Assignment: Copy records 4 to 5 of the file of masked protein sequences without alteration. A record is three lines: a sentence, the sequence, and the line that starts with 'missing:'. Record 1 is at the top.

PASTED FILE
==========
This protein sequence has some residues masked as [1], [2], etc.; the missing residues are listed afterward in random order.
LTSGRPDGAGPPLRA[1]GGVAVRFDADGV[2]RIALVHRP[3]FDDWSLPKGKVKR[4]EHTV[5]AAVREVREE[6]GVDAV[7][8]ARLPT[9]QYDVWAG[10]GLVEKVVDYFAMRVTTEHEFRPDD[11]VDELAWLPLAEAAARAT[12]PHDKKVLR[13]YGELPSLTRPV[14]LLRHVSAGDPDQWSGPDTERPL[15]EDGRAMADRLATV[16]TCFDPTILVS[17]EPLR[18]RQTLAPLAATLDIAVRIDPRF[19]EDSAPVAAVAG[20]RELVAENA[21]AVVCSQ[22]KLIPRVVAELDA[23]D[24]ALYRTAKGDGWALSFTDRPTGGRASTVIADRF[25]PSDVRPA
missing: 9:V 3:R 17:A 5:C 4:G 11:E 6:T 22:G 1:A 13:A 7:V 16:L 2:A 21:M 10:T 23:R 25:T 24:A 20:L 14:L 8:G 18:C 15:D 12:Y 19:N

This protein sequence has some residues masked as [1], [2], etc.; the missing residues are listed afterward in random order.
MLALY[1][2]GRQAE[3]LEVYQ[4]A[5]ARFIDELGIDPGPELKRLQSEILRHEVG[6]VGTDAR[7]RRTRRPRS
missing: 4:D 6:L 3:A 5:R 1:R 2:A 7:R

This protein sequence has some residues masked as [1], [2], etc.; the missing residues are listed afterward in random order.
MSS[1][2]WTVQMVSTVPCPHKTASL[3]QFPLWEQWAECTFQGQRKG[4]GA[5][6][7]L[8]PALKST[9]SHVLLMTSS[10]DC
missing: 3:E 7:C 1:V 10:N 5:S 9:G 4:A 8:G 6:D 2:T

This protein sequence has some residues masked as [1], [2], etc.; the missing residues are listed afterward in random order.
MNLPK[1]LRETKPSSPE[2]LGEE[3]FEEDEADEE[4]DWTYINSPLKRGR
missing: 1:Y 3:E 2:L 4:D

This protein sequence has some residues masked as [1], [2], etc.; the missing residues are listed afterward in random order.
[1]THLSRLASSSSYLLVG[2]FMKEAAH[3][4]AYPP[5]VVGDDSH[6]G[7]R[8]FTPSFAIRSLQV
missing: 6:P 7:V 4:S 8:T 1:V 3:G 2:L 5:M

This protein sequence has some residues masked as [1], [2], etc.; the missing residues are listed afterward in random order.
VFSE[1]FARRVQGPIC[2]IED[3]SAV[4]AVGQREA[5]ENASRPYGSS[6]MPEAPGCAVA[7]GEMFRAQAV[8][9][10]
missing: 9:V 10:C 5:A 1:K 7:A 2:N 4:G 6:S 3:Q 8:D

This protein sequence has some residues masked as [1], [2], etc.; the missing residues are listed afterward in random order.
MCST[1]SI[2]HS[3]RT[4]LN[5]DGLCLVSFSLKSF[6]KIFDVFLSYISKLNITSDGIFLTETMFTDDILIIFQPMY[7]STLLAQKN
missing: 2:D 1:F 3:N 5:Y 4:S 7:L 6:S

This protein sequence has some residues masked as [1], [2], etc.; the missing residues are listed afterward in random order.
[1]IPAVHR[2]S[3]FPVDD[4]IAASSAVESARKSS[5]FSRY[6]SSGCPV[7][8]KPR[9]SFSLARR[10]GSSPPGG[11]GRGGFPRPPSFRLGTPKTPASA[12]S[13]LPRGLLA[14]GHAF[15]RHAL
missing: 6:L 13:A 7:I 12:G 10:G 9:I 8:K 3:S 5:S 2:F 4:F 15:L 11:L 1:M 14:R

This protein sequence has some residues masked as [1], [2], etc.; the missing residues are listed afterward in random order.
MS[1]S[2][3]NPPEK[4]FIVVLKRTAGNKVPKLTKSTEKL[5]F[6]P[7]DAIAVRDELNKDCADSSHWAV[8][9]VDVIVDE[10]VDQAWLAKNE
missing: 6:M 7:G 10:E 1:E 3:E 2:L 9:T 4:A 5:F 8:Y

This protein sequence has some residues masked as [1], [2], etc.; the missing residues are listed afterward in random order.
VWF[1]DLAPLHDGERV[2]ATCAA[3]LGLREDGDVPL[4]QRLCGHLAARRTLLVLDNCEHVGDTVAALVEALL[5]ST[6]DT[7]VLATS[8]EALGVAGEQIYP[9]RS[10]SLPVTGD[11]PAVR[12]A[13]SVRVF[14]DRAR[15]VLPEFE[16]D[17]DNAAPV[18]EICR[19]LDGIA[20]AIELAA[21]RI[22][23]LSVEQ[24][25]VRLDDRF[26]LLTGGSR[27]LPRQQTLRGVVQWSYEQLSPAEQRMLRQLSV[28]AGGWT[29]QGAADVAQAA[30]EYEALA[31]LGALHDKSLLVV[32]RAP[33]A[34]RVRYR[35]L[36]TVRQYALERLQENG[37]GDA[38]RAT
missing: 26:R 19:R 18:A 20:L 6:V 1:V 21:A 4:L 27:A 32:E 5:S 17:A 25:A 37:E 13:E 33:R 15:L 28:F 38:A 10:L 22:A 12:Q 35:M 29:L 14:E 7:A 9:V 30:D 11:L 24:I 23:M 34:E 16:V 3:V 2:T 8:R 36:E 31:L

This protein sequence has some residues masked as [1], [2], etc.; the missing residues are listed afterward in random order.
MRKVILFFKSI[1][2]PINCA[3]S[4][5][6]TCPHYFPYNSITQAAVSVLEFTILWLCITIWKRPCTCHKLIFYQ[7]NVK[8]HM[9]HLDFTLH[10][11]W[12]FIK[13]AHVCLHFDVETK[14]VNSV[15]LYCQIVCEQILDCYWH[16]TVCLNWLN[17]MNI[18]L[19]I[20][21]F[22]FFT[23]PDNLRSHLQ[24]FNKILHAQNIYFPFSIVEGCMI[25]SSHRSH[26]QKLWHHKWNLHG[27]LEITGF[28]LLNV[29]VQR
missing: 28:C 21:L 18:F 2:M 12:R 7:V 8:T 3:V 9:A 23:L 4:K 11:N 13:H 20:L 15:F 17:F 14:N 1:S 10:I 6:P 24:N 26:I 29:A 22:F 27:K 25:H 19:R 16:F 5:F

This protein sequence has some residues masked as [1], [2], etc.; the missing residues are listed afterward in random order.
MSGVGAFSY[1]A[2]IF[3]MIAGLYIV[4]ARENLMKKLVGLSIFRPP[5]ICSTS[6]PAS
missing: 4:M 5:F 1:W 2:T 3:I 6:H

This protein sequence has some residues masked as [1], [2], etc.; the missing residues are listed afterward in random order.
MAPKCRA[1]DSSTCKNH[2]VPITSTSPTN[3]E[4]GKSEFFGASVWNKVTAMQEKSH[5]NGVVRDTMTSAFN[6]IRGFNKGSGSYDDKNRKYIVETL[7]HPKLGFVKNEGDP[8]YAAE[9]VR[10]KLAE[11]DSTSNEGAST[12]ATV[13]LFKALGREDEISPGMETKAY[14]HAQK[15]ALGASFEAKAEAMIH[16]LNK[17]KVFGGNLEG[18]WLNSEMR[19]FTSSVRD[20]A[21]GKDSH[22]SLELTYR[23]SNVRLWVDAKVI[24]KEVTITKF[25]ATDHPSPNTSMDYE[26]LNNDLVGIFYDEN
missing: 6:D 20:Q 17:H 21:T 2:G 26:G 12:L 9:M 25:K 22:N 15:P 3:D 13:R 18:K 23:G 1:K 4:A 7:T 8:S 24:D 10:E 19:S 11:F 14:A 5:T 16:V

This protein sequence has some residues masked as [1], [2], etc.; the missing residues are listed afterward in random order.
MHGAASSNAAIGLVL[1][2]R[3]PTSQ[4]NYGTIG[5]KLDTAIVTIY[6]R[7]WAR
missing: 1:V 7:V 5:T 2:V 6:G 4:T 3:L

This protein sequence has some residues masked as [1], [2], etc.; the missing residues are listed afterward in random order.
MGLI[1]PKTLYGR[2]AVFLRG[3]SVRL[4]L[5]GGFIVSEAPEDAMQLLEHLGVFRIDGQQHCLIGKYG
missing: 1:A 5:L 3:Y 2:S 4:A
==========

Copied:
This protein sequence has some residues masked as [1], [2], etc.; the missing residues are listed afterward in random order.
MNLPK[1]LRETKPSSPE[2]LGEE[3]FEEDEADEE[4]DWTYINSPLKRGR
missing: 1:Y 3:E 2:L 4:D

This protein sequence has some residues masked as [1], [2], etc.; the missing residues are listed afterward in random order.
[1]THLSRLASSSSYLLVG[2]FMKEAAH[3][4]AYPP[5]VVGDDSH[6]G[7]R[8]FTPSFAIRSLQV
missing: 6:P 7:V 4:S 8:T 1:V 3:G 2:L 5:M